13 Prevention of Vitamin D deficiency in general population  Diet  200IU if 70yrs (US Food &Nutrition Board) <100 IU/day  Most Australians get <100 IU/day  Sun exposure = 1/3 Minimal Erythema Dose (MED)  To Reduce fracture risk in elderly – 1000IU day

14 Recommended sun exposure  1 minimal erythema dose (MED) is amount of sun exposure which produces faint skin redness =Whole body exposure to 10-15mins of midday sun in summer = 15,000U of vitamin D  Recommend 1/3 MED = exposing hands, face and arms to of sunlight on most days

15 Recommended sun exposure times (mins) for 1/3MED for moderate fair skin RegionDec-Jan July-Aug at 10 am or 2pm Auckland6-830-47 Christchurch6-949-97 Cairns6-7 9-12 Brisbane6-7 5-19 Adelaide5-725-38 Perth5-620-28 Sydney6-826-28 Melbourne6-832-52 Hobart7-940-47

16 Sun exposure in people with developmental disability  Paucity of reliable data except for those physical disability, or those in institutional care  Possible other at risk groups  e.g those with challenging behaviour, autism  Note: Reliance on carers/ support staff

17 Mixed messages?  Sun protection – prevent skin cancer  Sun exposure – prevent vitamin D deficiency

18 Not so “mixed” Risks and Benefits of Sun Exposure (2005) Aust. and NZ Bone Society, Osteoporosis Australia, Australasian College of Dermatologists, The Cancer Council of Australia =299825 =299825

19 Recommendations  Sun protection required when UV index is moderate or higher (≥3)  Most people achieve adequate Vitamin D levels through typical day to day activities, without deliberately seeking additional sun exposure  summer – expose face, arms and hands to average of 5 minutes most days of the week outside peak UV levels  winter, in Southern States – exposure of hands, face, arms for 2-3 hours over a week  Use of solaria not recommended due to level of UV exposure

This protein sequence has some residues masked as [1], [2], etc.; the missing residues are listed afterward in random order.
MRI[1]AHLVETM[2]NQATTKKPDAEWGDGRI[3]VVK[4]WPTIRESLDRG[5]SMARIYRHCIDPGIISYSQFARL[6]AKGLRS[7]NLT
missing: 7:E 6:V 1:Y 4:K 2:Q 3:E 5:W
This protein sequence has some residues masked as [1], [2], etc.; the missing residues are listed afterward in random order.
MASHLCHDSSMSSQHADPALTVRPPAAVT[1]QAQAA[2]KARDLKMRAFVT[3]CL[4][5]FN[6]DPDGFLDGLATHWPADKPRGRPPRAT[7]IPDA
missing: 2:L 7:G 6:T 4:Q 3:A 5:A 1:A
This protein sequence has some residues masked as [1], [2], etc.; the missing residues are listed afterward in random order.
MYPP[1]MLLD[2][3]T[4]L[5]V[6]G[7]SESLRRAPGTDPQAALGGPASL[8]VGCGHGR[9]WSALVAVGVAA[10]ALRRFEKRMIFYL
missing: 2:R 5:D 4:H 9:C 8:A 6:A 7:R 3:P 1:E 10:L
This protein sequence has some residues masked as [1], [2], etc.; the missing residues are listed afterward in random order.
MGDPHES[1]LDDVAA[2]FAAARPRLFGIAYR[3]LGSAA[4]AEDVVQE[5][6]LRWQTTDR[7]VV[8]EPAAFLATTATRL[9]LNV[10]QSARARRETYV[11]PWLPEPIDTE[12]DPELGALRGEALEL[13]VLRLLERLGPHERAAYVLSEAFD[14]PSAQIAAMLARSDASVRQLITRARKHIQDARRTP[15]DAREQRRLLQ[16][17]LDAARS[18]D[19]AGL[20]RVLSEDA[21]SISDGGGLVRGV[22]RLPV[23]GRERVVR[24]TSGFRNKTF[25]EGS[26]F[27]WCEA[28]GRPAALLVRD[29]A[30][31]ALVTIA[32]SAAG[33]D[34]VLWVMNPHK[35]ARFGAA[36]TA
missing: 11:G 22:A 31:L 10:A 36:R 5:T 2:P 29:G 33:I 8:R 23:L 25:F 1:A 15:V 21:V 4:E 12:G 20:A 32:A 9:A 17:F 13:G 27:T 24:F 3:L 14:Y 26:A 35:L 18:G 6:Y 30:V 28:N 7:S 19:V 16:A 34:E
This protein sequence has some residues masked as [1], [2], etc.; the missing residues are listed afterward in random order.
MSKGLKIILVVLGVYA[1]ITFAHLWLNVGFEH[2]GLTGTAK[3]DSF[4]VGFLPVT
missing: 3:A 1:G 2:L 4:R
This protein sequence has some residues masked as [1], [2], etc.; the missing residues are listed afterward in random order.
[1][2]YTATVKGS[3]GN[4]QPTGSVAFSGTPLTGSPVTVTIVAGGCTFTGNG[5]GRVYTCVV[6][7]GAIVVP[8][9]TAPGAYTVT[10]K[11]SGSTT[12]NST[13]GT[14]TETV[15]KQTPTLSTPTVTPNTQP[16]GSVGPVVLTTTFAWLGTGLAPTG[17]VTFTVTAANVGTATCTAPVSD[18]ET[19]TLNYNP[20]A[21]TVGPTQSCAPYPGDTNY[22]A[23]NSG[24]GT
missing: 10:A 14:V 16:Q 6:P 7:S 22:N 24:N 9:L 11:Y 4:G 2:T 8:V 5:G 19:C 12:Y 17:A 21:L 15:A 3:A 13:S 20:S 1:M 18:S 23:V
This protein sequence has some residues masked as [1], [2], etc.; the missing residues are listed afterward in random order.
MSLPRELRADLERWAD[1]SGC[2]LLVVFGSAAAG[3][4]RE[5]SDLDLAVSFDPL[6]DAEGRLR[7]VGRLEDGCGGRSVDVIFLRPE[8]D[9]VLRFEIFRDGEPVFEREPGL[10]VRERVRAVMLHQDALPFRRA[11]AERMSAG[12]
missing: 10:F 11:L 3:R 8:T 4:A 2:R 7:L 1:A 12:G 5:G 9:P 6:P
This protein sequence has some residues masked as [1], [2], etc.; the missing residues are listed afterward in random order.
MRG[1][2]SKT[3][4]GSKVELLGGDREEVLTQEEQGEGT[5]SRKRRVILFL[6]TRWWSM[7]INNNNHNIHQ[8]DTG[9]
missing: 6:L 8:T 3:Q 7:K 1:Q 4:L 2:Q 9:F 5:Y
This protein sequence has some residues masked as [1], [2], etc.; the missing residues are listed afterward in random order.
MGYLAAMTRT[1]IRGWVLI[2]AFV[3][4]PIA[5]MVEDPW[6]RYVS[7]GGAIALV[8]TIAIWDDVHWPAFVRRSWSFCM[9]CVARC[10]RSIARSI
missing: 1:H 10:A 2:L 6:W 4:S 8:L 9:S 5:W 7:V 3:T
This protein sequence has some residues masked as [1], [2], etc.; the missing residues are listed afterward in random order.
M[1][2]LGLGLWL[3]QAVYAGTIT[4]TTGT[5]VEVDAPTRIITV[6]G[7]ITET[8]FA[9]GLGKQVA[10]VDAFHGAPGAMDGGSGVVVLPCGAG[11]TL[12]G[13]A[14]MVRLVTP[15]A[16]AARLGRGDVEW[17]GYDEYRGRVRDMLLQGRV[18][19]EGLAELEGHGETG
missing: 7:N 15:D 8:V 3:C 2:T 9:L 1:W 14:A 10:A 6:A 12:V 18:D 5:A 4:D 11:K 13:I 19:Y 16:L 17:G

20 Recommendations  Those at increased risk of skin cancer need more vigorous sun protection practices and should discuss their vitamin D requirements with their doctor  Those at increased risk of Vitamin D deficiency should discuss their vitamin D status with their doctor

21 Recommendations – special groups  Older adults – if not at high risk of skin cancer, ensure incidental exposure  Skin type – dark skin pigmentation, especially if covered – may need vitamin D supplementation

22 What about sunscreen?  Necessary to prevent skin damage if prolonged exposure (long enough to cause erythema) is planned  For incidental exposure, of less than 10 minutes, may be able to omit sunscreen  short exposures better for vitamin D synthesis (Nowson et al, 2004)

23 What about people with developmental disability?  Recommendations as for general population for prevention of vitamin D deficiency  i.e. safe sun exposure  But, need to take into account skin type/pigmentation, latitude, season, medication use (anticonvulsants), mobility

24 What about people with developmental disability?  However, many are at increased risk of Vitamin D deficiency e.g.  Medications  Limited sun exposure  poor mobility  staffing limitations  challenging behaviour  Therefore, incidental sun exposure may not be enough

25 Recommendations  Vitamin D insufficiency is common in people with developmental disability and can only be confirmed by measuring 25OH D  Either monitor yearly at end of winter (lowest values) and treat those < 50nmol/L with vitamin D supplements  Optimal calcium intake also needed – diet or supplements

26 Message not so “mixed”  Incidental safe sun exposure where possible  Check Vitamin D levels and treat if required  Need further research  Identify those with developmental disability who are especially at risk  Determine levels of sun exposure in those living in the community


28 Management Vitamin D Deficiency  3000 – 5000 IU/day ergocalciferol for 6-12 weeks  50 000 IU cholecalciferol. One tablet monthly for 3-6 months (NZ only)  Reassess after 3-4 months of treatment  1000 IU/day of ongoing treatment required for most patients  Contraindicated in hypercalcaemia